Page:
These are just some observations I have on the various web sites that I’ve used for self-publishing and/or marketing since becoming a self-publishing author. What I’ve learnt is that something might seem like a good idea, but that doesn’t mean they are.
The “big daddy”, as it were. These days, it’s almost impossible to do anything without having a Facebook presence. It certainly has benefits, if it’s used properly. I can’t tell you that I’ve cracked it yet, myself, but there’s no doubting that, if nothing else, it’s a good way to drive traffic to your web site and/or blog. From what I’ve seen, I think it has also helped push some folk to the right place to download an ebook. Personally, I don’t have a page for every ebook – I just have an author page. I believe that’s sufficient, at least until I get a blockbuster bestseller! All of that said, Facebook is often frustrating, annoying and downright risky! Facebook changes things often, and not always helpfully. It’s very easy to become totally swamped with posts from others on your Newsfeed. It’s also easy to become a Facebook junkie – spending far more time on it rather than on more important activities. Then, too, Facebook is the target of hackers and other malicious folk, rendering your security virtually nonexistent!
I would suggest that you give the absolute bare minimum of information on your profile page. The same applies to your author page and/or book page(s). I would recommend that you try to avoid using the Add Friend button! Try to limit yourself, as much as possible, to using any Follow option or just Like pages. Keep the Add Friend option for family and trusted friends. I have been rather bad at that and now have a totally insane number of “friends”. I would suggest that if you wish to network with somebody who only has a personal profile, you suggest to them that they create a page, so that you can Like that instead of adding them as a “friend”.
The other highly fashionable social network. Twitter is something of an oddity. You have a strict limit on how many characters you can have in a tweet, which can be immensely frustrating at times. I find it much harder to establish how much Twitter helps to increase interest. I can only assume that there is some benefit to using it. Personally, I rarely actually write tweets directly – I let other things do that for me automatically, like WordPress (host of this blog). Like Facebook, it takes very little effort to find yourself overwhelmed by the tweets of those you choose to Follow. There’s no doubting that you will find thousands of folk who seem to fit the profile of those you would like to network with. And therein lies the problem! There are thousands, or tens of thousands! You will, eventually find yourself in the situation where, with your Twitter timeline open, tweets will appear too rapidly for you to keep up with them.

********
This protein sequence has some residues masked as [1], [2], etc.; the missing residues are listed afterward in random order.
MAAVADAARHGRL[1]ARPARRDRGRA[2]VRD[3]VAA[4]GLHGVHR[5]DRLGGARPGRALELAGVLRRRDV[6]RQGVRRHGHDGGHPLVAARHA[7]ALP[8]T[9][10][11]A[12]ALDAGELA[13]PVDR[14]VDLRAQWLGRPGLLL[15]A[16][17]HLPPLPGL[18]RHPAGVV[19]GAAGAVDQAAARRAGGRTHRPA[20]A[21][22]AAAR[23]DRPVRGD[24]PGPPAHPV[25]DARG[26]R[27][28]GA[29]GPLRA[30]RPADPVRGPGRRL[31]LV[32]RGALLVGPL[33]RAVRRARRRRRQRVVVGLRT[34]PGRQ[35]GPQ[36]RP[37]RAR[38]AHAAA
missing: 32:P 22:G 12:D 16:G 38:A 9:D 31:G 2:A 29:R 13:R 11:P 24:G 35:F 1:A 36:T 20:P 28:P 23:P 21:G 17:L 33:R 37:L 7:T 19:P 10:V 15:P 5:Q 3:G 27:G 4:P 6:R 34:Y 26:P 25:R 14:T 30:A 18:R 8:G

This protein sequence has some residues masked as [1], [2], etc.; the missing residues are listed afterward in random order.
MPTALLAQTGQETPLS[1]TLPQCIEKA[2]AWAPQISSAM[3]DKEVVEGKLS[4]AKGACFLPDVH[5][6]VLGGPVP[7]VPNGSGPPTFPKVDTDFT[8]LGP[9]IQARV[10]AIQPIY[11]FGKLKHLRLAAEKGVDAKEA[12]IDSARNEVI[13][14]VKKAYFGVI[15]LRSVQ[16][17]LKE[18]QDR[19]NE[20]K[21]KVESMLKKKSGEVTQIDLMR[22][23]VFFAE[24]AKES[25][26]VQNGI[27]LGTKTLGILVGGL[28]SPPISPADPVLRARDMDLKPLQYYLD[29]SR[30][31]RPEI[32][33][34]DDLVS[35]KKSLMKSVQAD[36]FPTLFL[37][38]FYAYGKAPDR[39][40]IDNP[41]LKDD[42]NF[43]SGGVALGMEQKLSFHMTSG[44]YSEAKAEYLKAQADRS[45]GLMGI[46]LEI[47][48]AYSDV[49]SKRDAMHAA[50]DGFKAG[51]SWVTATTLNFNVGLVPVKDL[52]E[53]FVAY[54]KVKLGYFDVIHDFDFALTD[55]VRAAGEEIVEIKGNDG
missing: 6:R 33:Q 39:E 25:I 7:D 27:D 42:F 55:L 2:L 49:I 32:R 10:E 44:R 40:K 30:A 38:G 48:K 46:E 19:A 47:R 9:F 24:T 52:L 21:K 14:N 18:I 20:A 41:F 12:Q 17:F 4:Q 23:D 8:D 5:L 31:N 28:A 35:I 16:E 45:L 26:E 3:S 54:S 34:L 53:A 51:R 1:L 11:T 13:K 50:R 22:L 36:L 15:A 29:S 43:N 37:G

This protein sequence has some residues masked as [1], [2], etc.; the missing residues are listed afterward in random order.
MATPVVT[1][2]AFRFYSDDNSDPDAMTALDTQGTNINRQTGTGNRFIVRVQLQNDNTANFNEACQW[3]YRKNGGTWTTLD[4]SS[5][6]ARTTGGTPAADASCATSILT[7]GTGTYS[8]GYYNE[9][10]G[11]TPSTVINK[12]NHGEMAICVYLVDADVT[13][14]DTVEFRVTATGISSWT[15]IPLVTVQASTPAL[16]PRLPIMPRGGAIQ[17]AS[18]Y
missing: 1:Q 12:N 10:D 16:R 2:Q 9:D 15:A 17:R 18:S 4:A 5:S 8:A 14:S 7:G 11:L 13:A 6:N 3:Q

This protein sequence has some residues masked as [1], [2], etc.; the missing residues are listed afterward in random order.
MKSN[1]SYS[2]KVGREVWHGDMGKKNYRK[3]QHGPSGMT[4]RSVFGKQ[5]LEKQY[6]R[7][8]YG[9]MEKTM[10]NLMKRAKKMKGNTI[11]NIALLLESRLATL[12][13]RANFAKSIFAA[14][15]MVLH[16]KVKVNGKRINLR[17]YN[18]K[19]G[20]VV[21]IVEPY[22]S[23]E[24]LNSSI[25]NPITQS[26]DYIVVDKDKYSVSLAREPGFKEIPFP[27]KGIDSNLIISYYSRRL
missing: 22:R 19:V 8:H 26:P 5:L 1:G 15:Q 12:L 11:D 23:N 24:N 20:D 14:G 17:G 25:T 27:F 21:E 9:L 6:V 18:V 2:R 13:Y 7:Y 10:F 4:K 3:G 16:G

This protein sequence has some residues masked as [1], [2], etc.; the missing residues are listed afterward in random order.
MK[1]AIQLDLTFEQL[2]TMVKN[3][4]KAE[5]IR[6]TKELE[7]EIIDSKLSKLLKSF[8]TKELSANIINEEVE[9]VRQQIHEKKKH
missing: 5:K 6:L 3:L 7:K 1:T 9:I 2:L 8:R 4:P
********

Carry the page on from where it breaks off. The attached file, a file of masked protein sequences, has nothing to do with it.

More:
I have only one piece of advice on controlling how many Followers you Follow back, and that’s be selective. You will receive notifications of people or organisations who have Followed you. Some of these will be very undesirable folk indeed and should be avoided at all costs, while others will simply not fit into the type of activity that you want, or need, to embrace for your network. Do not feel embarrassed at refusing to Follow anybody! It isn’t rude to refuse, it’s simply good sense.
For both readers and authors, Goodreads is probably the best there is, to a point. It’s easy to add both books by yourself and by others, building up a library listing. Gaining friends takes much longer than on Facebook or Twitter, and I have been disappointed in one particular respect. Members are supposed to write reviews of what they read, and rate them. In reality, there’s far less activity on that than there should be, and getting your own books reviewed is extremely difficult. And gaining fans is even harder! You can link your Goodreads account to Facebook, so that some of your activity appears there as status messages. If you have an author page on Facebook, then there’s an app that allows you to link to your Goodreads profile page, or Group. Alternatively, if you have Facebook pages for specific books, then you can use the same app to link to your books (individually) on Goodreads.